Strother Martin Wednesday #13

This was only his third film and as far as I can tell, it is the first one that he has any lines. In “The Damned Don’t Die” he is an uncredited springboard diver (Noe there’s a surprise) and in “The Asphalt Jungle”, he appears in a lineup at the police station at the start of the film. Like those two earlier films, he is not given a screen credit for this movie, but I cannot understand why. His part is as the shortstop “Michael “Shorty” McGirk on the baseball team featured in the film, and he has more lines than any of the other players and a much more distinctive character as well. In fact, his part is pivotal to the plot.

The story starts with an eccentric millionaire who adopts a feral cat because of it’s independent streak. He becomes more attached to his cat than his horrible behaving daughter and leaves the cat his inheritance, including ownership of a professional baseball team. The team, which is struggling at the bottom of the league, is resentful at firts. The players are mocked by other teams with meowing sounds and bowls of milk. Ray Milland plays the publicist, who is guardian of the cat, and comes up with a scheme to motivate the players who are faking injuries as a work slowdown.

In a meeting with the team, he introduces the cat, and only two of the players touch “Rhubarb” the team owner. In the next room, checks are prepared and presented to the two players as overlooked pay that was due to them, and suddenly, since they were the only ones to have toched the cat, they see “Rhubarb as good luck. Strother is the first player to get this treatment, and his naïve “Shorty” is dewlighted and falls for the ploy, hook, line and sinker.

Naturally, the cat becomes a sort of good luck charm to the team, and they magically turn their season around with inspired play as they rub “Rhubarb ” for good luck during the games.

Strother’s character becomes an advocate for the cat among the team members. He persuades the other players of the cat’s “Lucky” qualities and has a couple of great lines. When the team was first malingering with the false injuries, Shorty claimed to have not just one but two Charley Horses. [Charley horse is another name for a muscle spasm.]. When he gets the unexpected bonus and the team goes back to playing, he says his horses have both gone back to the stable. Later, when the team members are pressuring Milland over how the cat should be handled during their playoff run, he suggests that the stable doors are opening again.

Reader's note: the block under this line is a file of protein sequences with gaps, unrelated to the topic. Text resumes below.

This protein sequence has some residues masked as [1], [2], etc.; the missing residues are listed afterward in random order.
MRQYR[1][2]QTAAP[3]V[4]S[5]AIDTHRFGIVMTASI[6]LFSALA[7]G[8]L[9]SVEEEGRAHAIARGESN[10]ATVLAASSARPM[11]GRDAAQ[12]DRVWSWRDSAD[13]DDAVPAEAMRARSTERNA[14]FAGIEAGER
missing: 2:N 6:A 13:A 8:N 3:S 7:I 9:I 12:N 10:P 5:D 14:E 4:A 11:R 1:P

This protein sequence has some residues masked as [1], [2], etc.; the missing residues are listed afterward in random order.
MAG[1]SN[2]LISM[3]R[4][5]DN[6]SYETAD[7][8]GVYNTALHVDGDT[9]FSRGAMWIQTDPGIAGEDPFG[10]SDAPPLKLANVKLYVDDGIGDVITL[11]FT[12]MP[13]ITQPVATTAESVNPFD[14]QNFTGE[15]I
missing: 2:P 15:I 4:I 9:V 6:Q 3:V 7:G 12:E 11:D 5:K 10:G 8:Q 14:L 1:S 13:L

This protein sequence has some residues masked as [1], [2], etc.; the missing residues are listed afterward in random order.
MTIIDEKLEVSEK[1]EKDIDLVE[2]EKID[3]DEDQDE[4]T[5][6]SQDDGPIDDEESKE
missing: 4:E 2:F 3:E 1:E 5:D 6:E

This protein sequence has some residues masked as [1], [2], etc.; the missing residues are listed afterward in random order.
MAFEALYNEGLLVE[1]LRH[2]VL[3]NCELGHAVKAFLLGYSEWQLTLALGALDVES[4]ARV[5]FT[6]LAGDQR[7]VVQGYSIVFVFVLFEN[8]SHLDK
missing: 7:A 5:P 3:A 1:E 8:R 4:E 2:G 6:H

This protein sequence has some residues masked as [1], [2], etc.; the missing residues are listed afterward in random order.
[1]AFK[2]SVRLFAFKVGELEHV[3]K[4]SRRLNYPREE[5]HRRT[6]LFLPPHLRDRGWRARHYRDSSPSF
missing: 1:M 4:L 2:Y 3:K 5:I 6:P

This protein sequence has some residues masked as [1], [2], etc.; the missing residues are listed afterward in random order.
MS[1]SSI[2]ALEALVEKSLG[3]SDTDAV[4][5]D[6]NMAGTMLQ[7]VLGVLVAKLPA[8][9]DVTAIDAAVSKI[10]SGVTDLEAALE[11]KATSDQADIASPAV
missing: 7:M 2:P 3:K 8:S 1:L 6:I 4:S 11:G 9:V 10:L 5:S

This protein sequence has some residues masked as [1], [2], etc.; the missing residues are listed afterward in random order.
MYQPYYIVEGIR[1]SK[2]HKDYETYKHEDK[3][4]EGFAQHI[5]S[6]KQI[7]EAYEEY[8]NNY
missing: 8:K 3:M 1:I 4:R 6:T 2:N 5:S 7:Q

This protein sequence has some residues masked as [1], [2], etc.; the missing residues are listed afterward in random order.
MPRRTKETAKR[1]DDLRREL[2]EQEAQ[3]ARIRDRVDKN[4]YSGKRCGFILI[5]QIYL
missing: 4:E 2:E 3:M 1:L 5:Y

The team members all want Milland’s character Yeager, to marry the manager’s daughter Polly, played by Jan Sterling. Everyone knows however that Polly is allergic to “Rhubarb” and it might interfere with the cat being present at all of the games. So they get mixed up in disrupting a couple of marriage ceremonies in the process.

The plot has the disinherited daughter scheming against the cat. There are also a bunch of gamblers who are taking a beating by having to pay out repeatedly because the team is beating the odds due to the lucky cat, and they have their own plan. It does get a little convoluted, but Jay’s character is not really a component of those subplots.

Strother is full of his gee whiz comments and sparkly eyed facial expressions. Unlike the prairie scum, feckless business men that he would specialize in so often, here he plays a naïf, similar to his character in “Fool’s Parade“. He is full of open faced emotions and enthusiasm. There is nothing sinister, this part is comedy relief and plot advancement. Like I said, given his screen time, the number of lines he has, and that he is the most prominent of the baseball team characters, it is strange he doesn’t get a credit. We fans of Strother Martin will have to give him all the credit he deserves for this part